Artist Studio | Walt Gonske


By Bonnie Gangelhoff

Your studio in Taos is in a beautiful setting with gardens and scenic views. How does this influence your painting? My gardens are extensions of my studio. I’ve gotten a lot of paintings out of this half acre. Every summer the garden is different and I find something new compositionally that I never saw or thought of before. Professional artist friends give weeklong workshops during the summer months. One day out of the week their students come here to paint. During the lunch break I give them a tour of the studio. They seem to enjoy seeing a real- life artist in his natural habitat.

Why did you move from New York City to Taos? I was in commercial illustration, specializing in men’s fashion in the early ’70s. It was just at the beginning of the end of that era, with photography being used more and more. I saw the end coming. I came out west in the fall of 1970 and fell in love with it. One of the things that struck me besides the light and the land were the galleries. They tended to show representational work. That was my training back in New York. In February 1972, I came out on a prayer that I could make it. It was one of the smartest things I ever did. I’ve never looked back.

Tell me about your studio. I bought two acres in the mid ’70s, and by 1979 I got up the nerve to start building. My studio is in my home. I have a gallery space in my bedroom. The whole place is all about art. I just happen to live here. My place simply grew out of my needs as a painter. A bit of advice to anyone planning their first studio: If at all possible, include an art-supply storage room in your design. If an artist doesn’t do that, everything he or she uses—stretcher bars, frames, and file cabinets—all those things wind up in the studio taking up precious space.


People who know you often mention your paintmobile. What is it? I have this paintmobile that’s all set up to go out on location. I just drive around the country and when I see something I like, I pull over and paint it. The two side windows open up and out. It’s custom made. It has a Ford cab, chassis, engine, and four wheels. Then I had a custom box built for the back. I can stand up and walk from the front to the back. I can look at the world through a big window and it saves me from the wind and snow.

What inspires your work? I love this high country of New Mexico. Having grown up in New Jersey, it was like moving to a different country. I was shocked by the electric quality of light. And I still am. I can’t think of anything more fun than jumping into the paintmobile and going out on a painting run. Something will grab my attention and I get that “Wow, look at that!” feeling. Then I’m gone—off into my painting. I’m drawn to old adobe structures, churches, and graveyards of New Mexico.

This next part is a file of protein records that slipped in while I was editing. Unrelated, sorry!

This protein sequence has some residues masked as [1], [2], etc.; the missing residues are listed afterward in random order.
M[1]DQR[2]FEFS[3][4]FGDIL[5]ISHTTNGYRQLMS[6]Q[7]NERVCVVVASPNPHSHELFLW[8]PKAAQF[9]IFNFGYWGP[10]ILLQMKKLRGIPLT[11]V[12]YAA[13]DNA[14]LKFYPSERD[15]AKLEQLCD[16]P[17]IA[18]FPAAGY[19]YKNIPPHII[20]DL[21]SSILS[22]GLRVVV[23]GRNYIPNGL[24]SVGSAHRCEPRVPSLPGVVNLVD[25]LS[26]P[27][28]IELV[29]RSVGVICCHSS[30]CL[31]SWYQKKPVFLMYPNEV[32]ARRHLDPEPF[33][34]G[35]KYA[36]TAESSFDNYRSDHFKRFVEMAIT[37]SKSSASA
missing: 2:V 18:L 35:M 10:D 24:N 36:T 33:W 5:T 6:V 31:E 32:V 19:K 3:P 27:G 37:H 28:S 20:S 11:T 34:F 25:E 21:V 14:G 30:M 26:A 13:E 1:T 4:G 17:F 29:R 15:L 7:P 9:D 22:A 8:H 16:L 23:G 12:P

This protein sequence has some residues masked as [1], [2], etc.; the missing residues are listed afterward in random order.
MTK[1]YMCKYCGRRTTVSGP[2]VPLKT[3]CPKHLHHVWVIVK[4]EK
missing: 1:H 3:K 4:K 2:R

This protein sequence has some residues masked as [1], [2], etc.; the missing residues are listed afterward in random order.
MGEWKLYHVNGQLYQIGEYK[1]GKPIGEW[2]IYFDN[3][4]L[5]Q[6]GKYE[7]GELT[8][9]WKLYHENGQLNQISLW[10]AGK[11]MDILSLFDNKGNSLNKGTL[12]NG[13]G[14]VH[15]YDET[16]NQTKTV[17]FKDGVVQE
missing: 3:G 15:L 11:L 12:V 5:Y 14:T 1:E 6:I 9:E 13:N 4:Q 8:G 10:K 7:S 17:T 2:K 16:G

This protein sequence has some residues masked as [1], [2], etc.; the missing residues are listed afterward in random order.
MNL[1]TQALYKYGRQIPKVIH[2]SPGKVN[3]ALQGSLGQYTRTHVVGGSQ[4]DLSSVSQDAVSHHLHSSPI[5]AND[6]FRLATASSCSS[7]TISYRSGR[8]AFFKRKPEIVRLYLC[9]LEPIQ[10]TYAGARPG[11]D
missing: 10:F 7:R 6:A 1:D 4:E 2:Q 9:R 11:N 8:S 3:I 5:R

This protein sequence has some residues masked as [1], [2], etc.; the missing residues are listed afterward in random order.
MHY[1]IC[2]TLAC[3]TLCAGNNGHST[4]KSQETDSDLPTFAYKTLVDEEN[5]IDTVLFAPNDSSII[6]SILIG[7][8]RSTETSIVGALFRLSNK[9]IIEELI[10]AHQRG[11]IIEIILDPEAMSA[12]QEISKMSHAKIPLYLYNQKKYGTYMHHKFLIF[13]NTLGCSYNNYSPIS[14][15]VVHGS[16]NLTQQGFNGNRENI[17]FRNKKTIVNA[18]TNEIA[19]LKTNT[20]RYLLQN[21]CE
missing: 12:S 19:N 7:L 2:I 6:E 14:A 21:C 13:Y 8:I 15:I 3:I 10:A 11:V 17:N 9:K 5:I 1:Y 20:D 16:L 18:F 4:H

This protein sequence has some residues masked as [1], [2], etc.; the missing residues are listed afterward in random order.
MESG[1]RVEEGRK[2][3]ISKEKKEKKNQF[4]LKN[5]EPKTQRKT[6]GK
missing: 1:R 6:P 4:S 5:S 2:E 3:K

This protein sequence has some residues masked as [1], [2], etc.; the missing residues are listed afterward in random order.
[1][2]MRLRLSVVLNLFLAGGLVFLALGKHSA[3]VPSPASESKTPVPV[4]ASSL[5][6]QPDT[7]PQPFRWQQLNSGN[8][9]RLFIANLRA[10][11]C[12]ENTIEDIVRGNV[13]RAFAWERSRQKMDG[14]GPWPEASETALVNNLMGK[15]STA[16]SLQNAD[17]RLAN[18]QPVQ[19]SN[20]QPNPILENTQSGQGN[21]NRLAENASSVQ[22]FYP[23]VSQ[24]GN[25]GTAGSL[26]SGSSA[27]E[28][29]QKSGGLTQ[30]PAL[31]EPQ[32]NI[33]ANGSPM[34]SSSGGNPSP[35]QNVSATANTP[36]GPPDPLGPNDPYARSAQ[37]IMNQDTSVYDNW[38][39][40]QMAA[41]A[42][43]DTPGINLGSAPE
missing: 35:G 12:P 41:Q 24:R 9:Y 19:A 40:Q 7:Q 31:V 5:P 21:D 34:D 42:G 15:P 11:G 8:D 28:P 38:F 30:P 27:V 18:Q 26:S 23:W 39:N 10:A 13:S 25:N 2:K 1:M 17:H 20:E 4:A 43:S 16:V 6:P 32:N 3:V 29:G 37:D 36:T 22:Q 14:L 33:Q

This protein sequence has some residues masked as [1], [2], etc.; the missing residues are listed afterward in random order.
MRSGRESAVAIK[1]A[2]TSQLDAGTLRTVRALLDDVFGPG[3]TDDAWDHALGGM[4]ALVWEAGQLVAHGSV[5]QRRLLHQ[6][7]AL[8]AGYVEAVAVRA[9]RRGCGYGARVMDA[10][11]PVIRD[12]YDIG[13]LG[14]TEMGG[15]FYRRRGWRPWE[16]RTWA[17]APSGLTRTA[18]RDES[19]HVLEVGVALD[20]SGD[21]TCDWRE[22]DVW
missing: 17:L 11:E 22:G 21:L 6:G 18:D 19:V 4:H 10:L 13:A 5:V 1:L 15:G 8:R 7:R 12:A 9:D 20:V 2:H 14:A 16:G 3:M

What kinds of things do you keep in your studio for inspiration? During the winter months I tend to hang a portion of my extensive collection of other artists’ work in my studio. Artists like Rod Goebel—he’s one of my favorite painters in the territory—also Mark Daily, Laura Robb, Len Chmiel, Ned Jacob, and many others.

What impresses you about other artists’ work? Something about the work that surprises me, maybe even shocks me a little. I’m impressed by work that wakes me up and forces me to pay attention. I explain it as an emotional jolt to my senses.

When you are not painting, where can people find you? Mostly at home thinking about painting. Or doing something connected to art, like answering these questions.

What is the one place people would never find you? In front of a large group of people giving a lecture.

He currently has a two-man show with Jerry Jordan at Parsons Gallery of the West, through October 27 and is in the American Art Invitational at Saks Galleries in Denver, CO, October 7-31.

He is represented by Claggett/Rey Gallery, Vail, CO; Nedra Matteucci Fine Art, Santa Fe, NM; Gallery 1261, Denver, CO; Parsons Gallery of the West, Taos, NM; and Sylvan Gallery, Charleston, SC.

Featured in October 2008